A pause that refreshes the uptrend

Preface: Explaining our market timing models

We maintain several market timing models, each with differing time horizons. The “Ultimate Market Timing Model” is a long-term market timing model based on the research outlined in our post, Building the ultimate market timing model. This model tends to generate only a handful of signals each decade.


The Trend Asset Allocation Model is an asset allocation model that applies trend-following principles based on the inputs of global stock and commodity prices. This model has a shorter time horizon and tends to turn over about 4-6 times a year. The performance and full details of a model portfolio based on the out-of-sample signals of the Trend Model can be found here.



My inner trader uses a trading model, which is a blend of price momentum (is the Trend Model becoming more bullish, or bearish?) and overbought/oversold extremes (don’t buy if the trend is overbought, and vice versa). Subscribers receive real-time alerts of model changes, and a hypothetical trading record of the email alerts is updated weekly here. The hypothetical trading record of the trading model of the real-time alerts that began in March 2016 is shown below.



The latest signals of each model are as follows:

  • Ultimate market timing model: Buy equities (Last changed from “sell” on 28-Jul-2023)
  • Trend Model signal: Bullish (Last changed from “neutral” on 28-Jul-2023)
  • Trading model: Neutral (Last changed from “bullish” on 02-Jan-2024)

Update schedule: I generally update model readings on my site on weekends. I am also on X/Twitter at @humblestudent. Subscribers receive real-time alerts of trading model changes, and a hypothetical trading record of those email alerts is shown here.

Subscribers can access the latest signal in real time here.



A pause in momentum

Call it what you want. A breadth thrust. A momentum surge. The percentage of S&P 500 stocks surged from below 20% to over 90% in a brief two months. In the past, such episodes have usually signaled the start of bull markets. At the same time, these overbought conditions have also resolved in short-term periods of consolidation or pullbacks.



The case for a pause

The case for a pause in the uptrend is building. One factor is the failure of the Santa Clause rally, which occurs during the window starting five days before Christmas and ends two days into the new year. Historically, when the stock market fails to exhibit a positive return during this period, it portends poor returns for the rest of the year. That’s why the late Yale Hirsch coined the expression, “If Santa should fail to call, bears may come to Broad and Wall”.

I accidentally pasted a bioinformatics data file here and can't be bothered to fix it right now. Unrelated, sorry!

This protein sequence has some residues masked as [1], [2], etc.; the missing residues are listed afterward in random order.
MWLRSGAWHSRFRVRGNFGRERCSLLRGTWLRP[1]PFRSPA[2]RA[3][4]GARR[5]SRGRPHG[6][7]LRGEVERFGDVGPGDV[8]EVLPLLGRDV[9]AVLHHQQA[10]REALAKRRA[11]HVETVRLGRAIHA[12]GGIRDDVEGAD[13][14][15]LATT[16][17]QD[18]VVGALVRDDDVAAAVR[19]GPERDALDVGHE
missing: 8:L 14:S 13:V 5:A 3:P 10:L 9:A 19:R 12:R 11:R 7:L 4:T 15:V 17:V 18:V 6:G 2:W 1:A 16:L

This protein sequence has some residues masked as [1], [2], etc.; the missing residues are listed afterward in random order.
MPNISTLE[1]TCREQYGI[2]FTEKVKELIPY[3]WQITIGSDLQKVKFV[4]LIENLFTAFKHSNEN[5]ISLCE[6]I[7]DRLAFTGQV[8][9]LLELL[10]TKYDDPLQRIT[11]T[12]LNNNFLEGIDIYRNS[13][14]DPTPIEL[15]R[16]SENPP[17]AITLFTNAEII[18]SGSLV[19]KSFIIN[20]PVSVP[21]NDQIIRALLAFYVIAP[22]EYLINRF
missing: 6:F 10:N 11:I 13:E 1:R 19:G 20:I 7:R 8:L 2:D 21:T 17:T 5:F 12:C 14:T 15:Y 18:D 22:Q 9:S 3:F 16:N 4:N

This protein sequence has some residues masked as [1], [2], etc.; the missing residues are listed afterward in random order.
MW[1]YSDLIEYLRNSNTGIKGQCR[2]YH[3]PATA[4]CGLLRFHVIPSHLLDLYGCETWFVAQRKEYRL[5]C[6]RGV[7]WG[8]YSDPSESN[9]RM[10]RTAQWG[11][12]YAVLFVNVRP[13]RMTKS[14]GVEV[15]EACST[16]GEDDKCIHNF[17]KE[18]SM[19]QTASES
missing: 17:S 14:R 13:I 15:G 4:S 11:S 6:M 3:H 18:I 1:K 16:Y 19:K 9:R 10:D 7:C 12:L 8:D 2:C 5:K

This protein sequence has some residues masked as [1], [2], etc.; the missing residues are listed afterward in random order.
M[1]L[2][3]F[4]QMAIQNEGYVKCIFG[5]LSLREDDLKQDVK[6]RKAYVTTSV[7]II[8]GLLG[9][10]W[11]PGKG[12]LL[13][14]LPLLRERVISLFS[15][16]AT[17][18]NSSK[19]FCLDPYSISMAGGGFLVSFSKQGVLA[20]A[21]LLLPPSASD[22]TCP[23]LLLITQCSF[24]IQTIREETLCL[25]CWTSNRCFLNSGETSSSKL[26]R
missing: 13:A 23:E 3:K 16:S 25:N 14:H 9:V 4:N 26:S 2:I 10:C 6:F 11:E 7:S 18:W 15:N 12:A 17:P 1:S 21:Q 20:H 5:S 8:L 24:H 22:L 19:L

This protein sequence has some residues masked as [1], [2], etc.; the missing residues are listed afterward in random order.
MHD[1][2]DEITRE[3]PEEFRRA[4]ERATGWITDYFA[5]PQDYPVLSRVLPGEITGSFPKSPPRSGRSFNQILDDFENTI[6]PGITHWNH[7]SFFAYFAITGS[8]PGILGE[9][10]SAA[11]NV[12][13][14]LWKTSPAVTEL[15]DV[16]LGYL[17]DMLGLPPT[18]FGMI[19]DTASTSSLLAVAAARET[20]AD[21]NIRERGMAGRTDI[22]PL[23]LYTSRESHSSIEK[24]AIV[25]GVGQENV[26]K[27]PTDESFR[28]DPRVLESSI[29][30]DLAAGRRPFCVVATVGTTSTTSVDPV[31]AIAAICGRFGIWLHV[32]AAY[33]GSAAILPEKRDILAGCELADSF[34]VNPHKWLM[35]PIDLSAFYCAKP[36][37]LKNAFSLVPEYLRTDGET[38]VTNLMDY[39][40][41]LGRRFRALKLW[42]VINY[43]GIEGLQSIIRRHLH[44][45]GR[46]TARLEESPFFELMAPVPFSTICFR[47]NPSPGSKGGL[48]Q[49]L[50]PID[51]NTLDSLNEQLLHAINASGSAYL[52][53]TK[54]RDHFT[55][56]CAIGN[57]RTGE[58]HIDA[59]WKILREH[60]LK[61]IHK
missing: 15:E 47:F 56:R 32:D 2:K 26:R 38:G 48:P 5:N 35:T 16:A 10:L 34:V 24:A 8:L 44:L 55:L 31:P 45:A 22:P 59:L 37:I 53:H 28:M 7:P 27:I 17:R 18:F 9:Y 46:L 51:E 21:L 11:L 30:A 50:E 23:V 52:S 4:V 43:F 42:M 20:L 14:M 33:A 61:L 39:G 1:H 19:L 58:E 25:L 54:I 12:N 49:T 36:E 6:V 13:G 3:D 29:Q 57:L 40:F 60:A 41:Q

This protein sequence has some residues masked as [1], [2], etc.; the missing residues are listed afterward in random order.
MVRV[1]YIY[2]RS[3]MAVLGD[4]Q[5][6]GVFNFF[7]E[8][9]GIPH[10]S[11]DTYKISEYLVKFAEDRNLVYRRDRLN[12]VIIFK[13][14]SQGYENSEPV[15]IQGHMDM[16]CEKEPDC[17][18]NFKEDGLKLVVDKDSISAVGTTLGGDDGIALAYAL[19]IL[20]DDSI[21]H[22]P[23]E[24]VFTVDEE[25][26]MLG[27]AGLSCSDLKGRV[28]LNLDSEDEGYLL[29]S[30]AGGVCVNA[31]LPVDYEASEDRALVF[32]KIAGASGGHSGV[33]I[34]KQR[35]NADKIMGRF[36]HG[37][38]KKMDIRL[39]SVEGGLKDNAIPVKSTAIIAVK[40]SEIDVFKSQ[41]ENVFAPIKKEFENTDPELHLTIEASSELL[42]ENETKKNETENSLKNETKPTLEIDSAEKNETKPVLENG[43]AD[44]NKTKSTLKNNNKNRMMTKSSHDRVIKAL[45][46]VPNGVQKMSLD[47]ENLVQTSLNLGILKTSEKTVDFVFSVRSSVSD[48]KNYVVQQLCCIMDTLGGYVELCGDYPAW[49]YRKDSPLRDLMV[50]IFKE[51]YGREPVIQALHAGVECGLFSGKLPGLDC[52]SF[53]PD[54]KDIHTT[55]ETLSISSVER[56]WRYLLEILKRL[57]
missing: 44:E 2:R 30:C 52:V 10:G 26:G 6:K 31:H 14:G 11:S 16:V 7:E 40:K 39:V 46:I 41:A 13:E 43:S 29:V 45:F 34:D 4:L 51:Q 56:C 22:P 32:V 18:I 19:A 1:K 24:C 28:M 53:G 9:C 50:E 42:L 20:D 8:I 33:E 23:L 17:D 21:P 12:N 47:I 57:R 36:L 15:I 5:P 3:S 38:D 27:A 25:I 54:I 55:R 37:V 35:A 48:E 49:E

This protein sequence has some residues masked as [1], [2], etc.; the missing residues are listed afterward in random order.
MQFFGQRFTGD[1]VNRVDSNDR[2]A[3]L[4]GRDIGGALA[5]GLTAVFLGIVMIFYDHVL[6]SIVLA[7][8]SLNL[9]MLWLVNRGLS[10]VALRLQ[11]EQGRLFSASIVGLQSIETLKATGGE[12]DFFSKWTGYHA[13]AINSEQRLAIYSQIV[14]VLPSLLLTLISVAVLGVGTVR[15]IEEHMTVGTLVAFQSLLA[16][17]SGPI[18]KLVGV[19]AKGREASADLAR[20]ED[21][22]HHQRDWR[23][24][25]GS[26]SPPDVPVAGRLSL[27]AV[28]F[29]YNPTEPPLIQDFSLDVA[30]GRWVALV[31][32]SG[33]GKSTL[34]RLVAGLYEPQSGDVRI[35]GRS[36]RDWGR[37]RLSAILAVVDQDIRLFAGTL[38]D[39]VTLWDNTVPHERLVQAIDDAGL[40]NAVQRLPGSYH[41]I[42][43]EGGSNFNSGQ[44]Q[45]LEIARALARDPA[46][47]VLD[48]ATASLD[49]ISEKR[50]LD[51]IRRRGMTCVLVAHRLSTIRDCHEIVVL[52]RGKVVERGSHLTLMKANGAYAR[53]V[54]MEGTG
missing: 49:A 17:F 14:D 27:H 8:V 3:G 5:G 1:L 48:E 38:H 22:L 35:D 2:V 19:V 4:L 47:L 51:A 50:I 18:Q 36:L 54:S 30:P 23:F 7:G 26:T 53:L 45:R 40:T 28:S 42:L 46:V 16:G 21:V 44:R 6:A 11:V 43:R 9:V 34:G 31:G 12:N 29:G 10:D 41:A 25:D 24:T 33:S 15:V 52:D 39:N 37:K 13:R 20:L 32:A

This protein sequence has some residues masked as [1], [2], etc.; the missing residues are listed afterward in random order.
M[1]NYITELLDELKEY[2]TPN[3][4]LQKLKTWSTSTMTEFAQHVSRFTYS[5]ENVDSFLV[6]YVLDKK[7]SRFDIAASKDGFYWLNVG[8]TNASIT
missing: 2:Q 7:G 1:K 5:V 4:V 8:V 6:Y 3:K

While I don’t put much stock in short-run patterns as predictors of stock market returns, there are a sufficient number of traders who follow such patterns. Ryan Detrick compiled past instances of Santa rally failures and found that they were usually followed by weak returns in January, along with subpar returns in Q1 and the rest of the year.



The current episode has also been characterized by a form of momentum failure. Stocks that had been the price momentum leaders have plummeted, as shown by the relative returns of the different price momentum ETFs. I interpret this as a sign of price exhaustion as past winners can’t sustain further upside, which is another indication that a period of consolidation and pullback is ahead.



Another headwind that the stock market faces is a decline in liquidity. In the past, financial system liquidity (blue line) has been correlated with the S&P 500 (red line).



As well, FactSet reported that Street analysts are cutting Q4 EPS estimates at a higher than average rate.



Too late to short

Tactically, it’s probably too late for traders to initiate a short position in the market. The usually reliable S&P 500 Intermediate Term Breadth Momentum Oscillator flashed a sell signal last week when its 14-day RSI recycled from overbought to neutral. However, it may be too late to short the market as the NYSE McClellan Oscillator (NYMO, bottom panel) has already fallen below the zero neutral level, which is an indication of limited downside potential.


In addition, the VIX Index spiked above its upper Bollinger Band last week, which is a short-term signal of an oversold market. While these conditions don’t constitute trading buy signals, they nevertheless indicate limited downside risk in the short run.



A three black crows market

In summary, current market conditions can be summarized by the “three black crows” candlestick pattern shown by QQQ. According to Investopedia, the three black crows pattern “consists of three consecutive long-bodied candlesticks that have opened within the real body of the previous candle and closed lower than the previous candle”, and it is indicative of a bearish trend reversal. However, the market is already oversold based on the 5-day RSI, indicating probable limited downside risk.


In conclusion, the stock market is poised for a period of consolidation or pullback after a powerful breadth thrust. I remain bullish on equities as such episodes of strong price momentum have usually led to higher prices 6–12 months ahead. In the short term, I advise against traders trying to short this market as downside risk is probably limited.


Instead, this should be regarded as a buy the dip and sell the rips choppy environment. Investment oriented accounts can consider utilizing such a strategy to enhance returns around a core set of holdings.